What was billed as an innovative effort to help victims of Hurricane Katrina get back on their feet brought chaos and confusion Thursday as thousands of evacuees jostled for promised federal and private cash assistance.

In Houston and other cities, word spread quickly via radio and television that the Federal Emergency Management Agency would dole out debit cards worth $2,000 starting Thursday -- emergency grants to help increasingly tired and desperate evacuees buy food and gas, and pay mounting hotel bills and other expenses.

At the same time, the American Red Cross launched a similar card program in amounts up to $1,500, depending on family size.

The Red Cross cards were available Thursday, but the FEMA cards, part of a pilot program limited to Houston shelter residents, will not be ready until Friday at the earliest, federal officials said.

Sweltering in 93-degree heat and frustrated by disorganized relief efforts and long lines, people began pushing, shoving and yelling as they jockeyed for position. As a result, police locked down the Astrodome complex at 9 a.m. Many in the crowd did finally get the Red Cross cards.

"We're making up a lot of this as we go," said Joe Leonard, a Coast Guard lieutenant in charge of the Astrodome operation. "It's a dynamic situation. We don't have a playbook for this."

It was the first time FEMA has used debit cards, said Butch Kinerney, an agency spokesman in Washington. Officials said they would monitor how well the program is working and may consider expanding it to other regions as early as next week.

The cards, which bear the MasterCard logo, can be used at ATMs and at any commercial outlet that accepts MasterCard. There are no restrictions on what they can be used for.

"This is a tremendous undertaking to try to get debit cards out with $2,000 on them to thousands of people," Kinerney said. "We've got plenty on hand, and we've got some more on order to make sure that everybody who is in the shelter down there that needs a card gets a card."

The debit cards are part of much broader disaster assistance packages available to storm victims that include small business loans, long-term temporary housing and money for home repairs, funeral costs, medical expenses, transportation and storage and other bills, Kinerney said.

Victims who are staying with relatives and friends, or who are in shelters in other regions, will not be left out, he said. They can get the $2,000 emergency grant right way through electronic direct deposit to their bank accounts or in the form of a FEMA check delivered by mail or hand by the U.S. Postal Service.

In Houston, many would-be recipients stood in anger, confusion and desperation outside the arena's locked south gate.

"They told us to come back at 10 this morning for the card," said Velma James, 56, whose pink plastic wrist bracelet gave her access to the Astrodome complex.

James pointed to her swollen ankles. "I can't stand too long," she said. "I've got hypertension and I'm diabetic. . . . Every night I dream about bodies floating by my house. And now we can't even get in there?"

Inside the gate, mounted police and National Guard soldiers dressed in army fatigues stood guard over a line visible for a half-mile, bulging with children who relief officials said did not need to be present. Many families did not know that.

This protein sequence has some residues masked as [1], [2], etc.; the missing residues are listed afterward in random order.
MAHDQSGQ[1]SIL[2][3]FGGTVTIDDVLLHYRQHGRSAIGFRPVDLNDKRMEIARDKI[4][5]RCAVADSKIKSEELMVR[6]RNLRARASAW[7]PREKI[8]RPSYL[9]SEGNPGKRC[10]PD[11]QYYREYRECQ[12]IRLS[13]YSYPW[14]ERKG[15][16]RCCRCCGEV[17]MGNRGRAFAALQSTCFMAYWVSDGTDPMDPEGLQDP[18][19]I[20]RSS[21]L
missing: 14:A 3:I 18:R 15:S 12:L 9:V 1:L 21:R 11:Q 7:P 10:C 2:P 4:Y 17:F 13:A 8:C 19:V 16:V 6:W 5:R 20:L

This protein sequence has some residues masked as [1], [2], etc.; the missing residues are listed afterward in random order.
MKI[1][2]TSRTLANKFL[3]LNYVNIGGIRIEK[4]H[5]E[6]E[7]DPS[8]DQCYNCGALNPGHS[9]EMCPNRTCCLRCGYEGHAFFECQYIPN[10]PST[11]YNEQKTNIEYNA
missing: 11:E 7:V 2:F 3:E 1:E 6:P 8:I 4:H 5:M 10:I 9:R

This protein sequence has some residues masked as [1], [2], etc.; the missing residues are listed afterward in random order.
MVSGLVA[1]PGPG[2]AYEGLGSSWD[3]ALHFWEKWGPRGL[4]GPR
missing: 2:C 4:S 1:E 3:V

To qualify for the debit cards and emergency grants, all prospective recipients, even those in shelters, must register with FEMA through the agency's Web site or by calling 800-621-3362. The agency has computers and phone banks available at shelters to enable evacuees to sign up. Hand-written paperwork would not work, Kinerney said, because evacuees' information must be entered into FEMA's computer database before any money can be disbursed.

An applicants' primary residence must have been affected by the storm for the person to qualify for assistance. Applicants must provide FEMA with their Social Security number, information about insurance coverage and gross household income. Grants are limited to $2,000 per household and at least one person in the household must be a U.S. citizen.

Kinerney said officials know that some evacuees may lack documentation; the government will provide them grants anyway.

"We're going to have to take people's words for it and then get back to them later and make sure that they've told us the truth," he said. They will be audited later, and Kinerney said that "if it comes back and we find out that you've defrauded us, then it's a federal crime. We'll file charges against them, absolutely."

Houston police Sgt. David Crane said the stadium entrances were sealed off Thursday. "The issue is people coming off the streets that don't belong in there trying to get benefits," he said. FEMA has been swamped with applications for federal assistance. Eight days after Katrina hit, the agency had received more than 350,000 applications, as opposed to 66,000 after last year's Hurricane Charley in Florida.

But confusion reigned here. From evacuees to relief officials, many were uncertain whether FEMA and the Red Cross were offering the same card.

The Red Cross said it would expand its cards, which are funded by private donations, to other cities in the next few days.

Lee reported from Washington.

Denis Lewis, with her children Marzal and Markell, negotiates the line of hopefuls for a Red Cross debit card.The Red Cross said it would expand its debit card program beyond Houston in the next few days.